Stefan J. Stefanson

Olla & Stefan StefansonOlla & Stefan Stefanson

page 1 | page 2




home | back to NIHM website
The Book Of Life
Alphabetical Story Index
Taken from the Icelandic Appeal website, circa 2000.
Stefanson, Stefan J.

I was born at 92, 3rd Ave. in the village of Gimli, on Feb. 13, 1915 to Guðný Björnsdóttir and Valdimar Stefanson, both of Gimli, Manitoba.

My paternal grandfather, Stefán Eiríksson, was born and raised at Djúpidalur in the Blönduhlið area of Skagafjörður in Iceland. He married Pálína Stefánsdóttir who was born and raised at the farm Þverá, also in the Blönduhlið area of Skagafjörður. They came to Canada in 1888 together with Pálína’s mother, Guðbjörg Tómasdóttir, and Stefán Eldjársson, Pálína’s son from a previous relationship.

My maternal grandparents were Björn Hallgrímur Jónsson, born and raised at Hornastaðir in the Laxadalur, Dalasýsla, Iceland and Guðfinna Sigurðardóttir from Saurhóll in Dalasýsla. They emigrated from Iceland in 1888, losing two infant children during the sea voyage to Canada; both children were buried at sea. They also brought with them an illegitimate son, Sveinn Björnsson, then eight years of age, who had resided with Björn and Guðfinna at Hornastaðir. They settled briefly in Gimli, MB, and then moved to Churchbridge, Sask. where my mother Guðný was born on Feb. 21, 1891. Three years later they returned to Gimli. My father and mother were married in 1913. To them were born three children: Elínbjörg Guðfinna, (b. Nov. 23, 1913) married Richard Dean Angevine of Rochester New York in 1938. I, Stefan Julius (b. Feb. 13th, 1915), married Olivia Svanheit Einarson (b. July 18, 1917-d. Jan. 20, 2000). Palina Lulu (b. Dec. 19th 1922) married Ingvar Marino Gudmundson on Sept. 1, 1946. She died on June 30, 1987 after a twenty-one year battle with cancer.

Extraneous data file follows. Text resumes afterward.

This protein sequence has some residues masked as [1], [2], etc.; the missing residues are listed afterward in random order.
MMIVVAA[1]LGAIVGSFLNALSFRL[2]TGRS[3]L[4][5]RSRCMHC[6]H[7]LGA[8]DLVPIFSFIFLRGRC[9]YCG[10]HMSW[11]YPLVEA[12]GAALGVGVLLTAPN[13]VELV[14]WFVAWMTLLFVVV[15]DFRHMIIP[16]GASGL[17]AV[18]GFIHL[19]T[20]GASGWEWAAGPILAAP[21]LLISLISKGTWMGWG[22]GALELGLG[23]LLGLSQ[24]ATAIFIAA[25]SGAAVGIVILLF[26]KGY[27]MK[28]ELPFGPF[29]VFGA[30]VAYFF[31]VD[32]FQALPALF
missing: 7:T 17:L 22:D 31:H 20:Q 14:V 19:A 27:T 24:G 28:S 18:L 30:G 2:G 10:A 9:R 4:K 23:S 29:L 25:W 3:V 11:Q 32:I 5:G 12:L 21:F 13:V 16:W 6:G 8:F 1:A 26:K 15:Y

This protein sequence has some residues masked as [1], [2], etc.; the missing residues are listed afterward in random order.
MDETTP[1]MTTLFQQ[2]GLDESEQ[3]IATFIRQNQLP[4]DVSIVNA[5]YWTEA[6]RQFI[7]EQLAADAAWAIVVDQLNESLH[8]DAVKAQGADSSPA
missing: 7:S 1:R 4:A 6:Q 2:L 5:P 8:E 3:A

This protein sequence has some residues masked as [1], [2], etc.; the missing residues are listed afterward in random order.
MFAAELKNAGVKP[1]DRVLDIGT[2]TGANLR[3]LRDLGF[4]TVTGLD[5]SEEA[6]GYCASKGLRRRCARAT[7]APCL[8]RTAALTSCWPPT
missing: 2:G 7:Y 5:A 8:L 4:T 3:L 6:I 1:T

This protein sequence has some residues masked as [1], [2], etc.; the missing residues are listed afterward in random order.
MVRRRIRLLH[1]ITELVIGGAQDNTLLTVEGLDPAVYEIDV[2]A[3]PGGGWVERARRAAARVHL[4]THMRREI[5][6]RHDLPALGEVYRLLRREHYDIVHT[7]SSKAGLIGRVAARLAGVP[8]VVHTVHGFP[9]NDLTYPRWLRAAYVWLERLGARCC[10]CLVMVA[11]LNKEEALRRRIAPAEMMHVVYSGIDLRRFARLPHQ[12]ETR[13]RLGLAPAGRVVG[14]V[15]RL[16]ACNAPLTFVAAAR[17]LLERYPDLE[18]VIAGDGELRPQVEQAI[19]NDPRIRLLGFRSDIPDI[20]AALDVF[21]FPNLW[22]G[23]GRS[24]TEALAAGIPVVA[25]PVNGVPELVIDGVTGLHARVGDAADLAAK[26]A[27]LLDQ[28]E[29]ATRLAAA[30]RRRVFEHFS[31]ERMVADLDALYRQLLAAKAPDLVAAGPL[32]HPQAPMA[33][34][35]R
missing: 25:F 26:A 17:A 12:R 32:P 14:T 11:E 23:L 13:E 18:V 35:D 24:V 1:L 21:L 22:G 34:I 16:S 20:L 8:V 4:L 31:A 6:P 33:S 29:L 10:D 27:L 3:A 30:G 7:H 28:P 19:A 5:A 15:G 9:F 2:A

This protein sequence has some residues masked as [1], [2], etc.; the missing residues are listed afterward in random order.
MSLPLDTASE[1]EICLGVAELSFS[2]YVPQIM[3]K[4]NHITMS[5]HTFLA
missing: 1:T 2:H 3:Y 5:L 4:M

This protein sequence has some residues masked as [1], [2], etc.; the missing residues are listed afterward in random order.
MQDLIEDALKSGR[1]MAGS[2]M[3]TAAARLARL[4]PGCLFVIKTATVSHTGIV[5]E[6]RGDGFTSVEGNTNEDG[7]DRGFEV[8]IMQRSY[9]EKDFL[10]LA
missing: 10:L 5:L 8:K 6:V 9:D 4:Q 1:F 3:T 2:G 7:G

Olivia Svanheit, was always known as “Olla” to all her friends and contacts in North America and Iceland. Olla and I were married on Feb. 4, 1934. She was the daughter of Sigurður Einarsson, who was born at Auðnir in Laxdalur, Suður-Þingeyjarsýsla, Iceland, and María Jóhannsdóttir who was born at Gimli on Jan.18, 1880 and died June 14, 1962. Sigurður and María made their home on a homestead farm on NW1/2, Section 1 of Township 19, Range 4 in the RM of Gimli. They named their farm Thórsmörk. Sigurður died on Mar. 20, 1935.

Olla and I had five children:

Lorna Joyce, Stefan Ernest, Karen Maria, Valdimar Warren, and Eirikson Elswood (Eric).



I completed high school at Gimli in 1933, but for lack of finances I could not continue my education. I then entered into farming in partnership with my father and mother. Olla and I acquired the NE1/4, Sec. 20, Twp 19, Range 4 E in the RM of Gimli. This property was immediately across the road from my parent’s farm and their dwelling. This partnership lasted for 46 years until my dad died on Sept. 13, 1981. Several parcels of land were added to our joint partnership, some 1400 acres up and above the two farms which we resided on.

Olla and my mother kept two outstanding homes. Both were versatile, splendid cooks, who could also endure long days of farm labour, that was necessary even though our farm operations had become very mechanical. As the years wore on, my mother suffered severe Osteoarthritis. She found it difficult to tend her beautiful flowers and her garden. However, her family was closely knit that these chores were taken care of by family members. She carried on her kitchen chores using a walker with a large basket attached to carry food of any other things she had to move. In 1973, she broke her hip and the bone growth was very slow. She endured two major operations, the second of which was for the instillation of metal clamps to hold the bone in line and to wait for healing. She spent three months in Hospital in Winnipeg and then returned to Gimli, where she was admitted to the Betel Home. She spent eleven enjoyable years at Betel before dying at 94 years of age.

From the time I first remember I had lung problems, which did not leave me, and a very weak back. These ailments did not go well with strenuous farm labour. In 1951, I was approached by the Manitoba Government to assist the Attorney General’s Department in the many outlying County Court Districts with a variety of problems that they might be having, and to provide them with general support. This appointment was to be for one year only. However, I carried on till some thirty years later, in 1981, when I retired as the Chief Sheriff of Manitoba. During my employment I traveled extensively about the province. In 1970 I was appointed Deputy Sheriff, and other promotions followed.